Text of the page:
The results are in for adult education

By Steve Gulati, Senior Lecturer in Health Services Management Centre  School of Social Policy, University of Birmingham It’s that time of year again – lots of media chatter about A-Level and GCSE results. For some, the beginning of an exciting journey and a significant life event. But, what of those who find their academic voice … Continue reading “The results are in for adult education”

Fair-weather friends? Aristotelian friendship in the present-day

By Jason Metcalfe, Research Associate in the Jubilee Centre for Character and Virtues School of Education, University of Birmingham July 30th marks the United Nations (UN) ‘International Day of Friendship’. The authors of the UN webpage state that friendship is essential to forming mutual trust and overcoming all of the world’s challenges, disasters, and divisions. … Continue reading “Fair-weather friends? Aristotelian friendship in the present-day”

Brexit ‘hitting foreign languages in schools’

By Dr Adam Cooke, Lecturer in Languages Education School of Education, University of Birmingham I am sure, at some point, that many of us in the UK language teaching community has had to defend the place of language learning in our schools. Thankfully we have always been mightily equipped to justify modern foreign languages in … Continue reading “Brexit ‘hitting foreign languages in schools’”

No better tonic than fresh air?

By Victoria Saunders, Lecturer in Primary Teacher Education School of Education, University of Birmingham I am reflecting on this as I am stood in my street watching my three-year-old daughter attempt to ride her bike. An 8-year-old boy who lives at the top of the road, and who my daughter has never met before, is … Continue reading “No better tonic than fresh air?”

Teachers and Knife Crime

Professor Colin Diamond CBE, Professor of Educational Leadership School of Education, University of Birmingham When government ministers are looking for a soft target to test out their latest ideas or deflect blame for the failure of their policies, you can guarantee that they will turn to schools. In recent years secretaries of state have pronounced … Continue reading “Teachers and Knife Crime”

How to bridge the gap between theory, research and what’s unravelling in the everyday life of individuals with autism?

Dr Lila Kossyvaki Department of Disability Inclusion and Special Needs (DISN), School of Education, University of Birmingham April is the month when autism comes to the forefront and many people work on raising awareness. Although, beyond any doubt autism should be visible all year long, establishing international days or longer periods of time to mark … Continue reading “How to bridge the gap between theory, research and what’s unravelling in the everyday life of individuals with autism?”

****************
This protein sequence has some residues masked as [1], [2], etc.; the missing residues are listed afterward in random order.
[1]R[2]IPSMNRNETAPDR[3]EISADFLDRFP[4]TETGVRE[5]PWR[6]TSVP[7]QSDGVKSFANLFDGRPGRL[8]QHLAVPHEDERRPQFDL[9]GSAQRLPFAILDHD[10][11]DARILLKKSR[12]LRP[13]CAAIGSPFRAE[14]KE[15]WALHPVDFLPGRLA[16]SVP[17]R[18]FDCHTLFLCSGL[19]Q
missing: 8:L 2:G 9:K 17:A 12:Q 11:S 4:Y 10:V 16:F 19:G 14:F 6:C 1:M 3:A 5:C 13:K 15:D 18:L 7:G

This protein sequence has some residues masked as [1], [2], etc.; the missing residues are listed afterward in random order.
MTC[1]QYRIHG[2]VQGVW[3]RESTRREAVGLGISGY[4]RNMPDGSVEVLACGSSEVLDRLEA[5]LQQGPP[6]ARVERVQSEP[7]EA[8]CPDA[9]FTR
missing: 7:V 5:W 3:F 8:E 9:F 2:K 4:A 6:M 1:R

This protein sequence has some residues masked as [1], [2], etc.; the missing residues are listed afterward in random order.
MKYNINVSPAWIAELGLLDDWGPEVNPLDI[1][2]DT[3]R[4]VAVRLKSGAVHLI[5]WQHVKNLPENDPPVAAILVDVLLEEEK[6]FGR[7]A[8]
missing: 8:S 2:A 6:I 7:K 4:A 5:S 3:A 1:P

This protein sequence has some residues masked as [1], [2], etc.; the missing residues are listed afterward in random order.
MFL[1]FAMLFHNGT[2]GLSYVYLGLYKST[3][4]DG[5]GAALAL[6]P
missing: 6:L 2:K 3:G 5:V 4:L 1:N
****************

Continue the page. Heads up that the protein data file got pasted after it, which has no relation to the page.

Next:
Should dogs be introduced to the classroom?

By Alison Broad, Director of Primary Education School of Education, University of Birmingham Dogs have traditionally assisted humans and their supportive roles continue to evolve and diversify. There are now courtroom facility dogs (Kaiser 2015) and even funeral therapy dogs, offering ‘love and support to the bereaved’ (Snead, 2018). More than half of Canadian universities … Continue reading “Should dogs be introduced to the classroom?”

How can we tackle the decline of modern languages?

By Dr Adam Cooke, Lecturer in Language Education School of Education, University of Birmingham The idea that languages may be struggling as a curriculum area is hardly new. The legendary Eric Hawkins first discussed a crisis in language learning way back in 1976. The issues so prevalent then: limited take up during the later secondary … Continue reading “How can we tackle the decline of modern languages?”

Advancing Equality in Higher Education

By Professor Kalwant Bhopal, Professor of Education and Social Justice Centre for Research in Race and Education, University of Birmingham An exploratory study of the Athena Swan and Race Equality Charters On Wednesday 13th March, Professor Kalwant Bhopal and Dr Holly Henderson participated in a dissemination event held at the University of Birmingham to discuss … Continue reading “Advancing Equality in Higher Education”

Is the new teacher retention plan feasible?

By Frances Child and Dr Anita Soni School of Education, University of Birmingham From offering cash incentives to a cut down on paperwork, recent plans by the Department of Education, led by Education Secretary Damian Hinds, have set out to tackle the apparent teacher retention crisis in the UK. This serious attempt to address the teacher … Continue reading “Is the new teacher retention plan feasible?”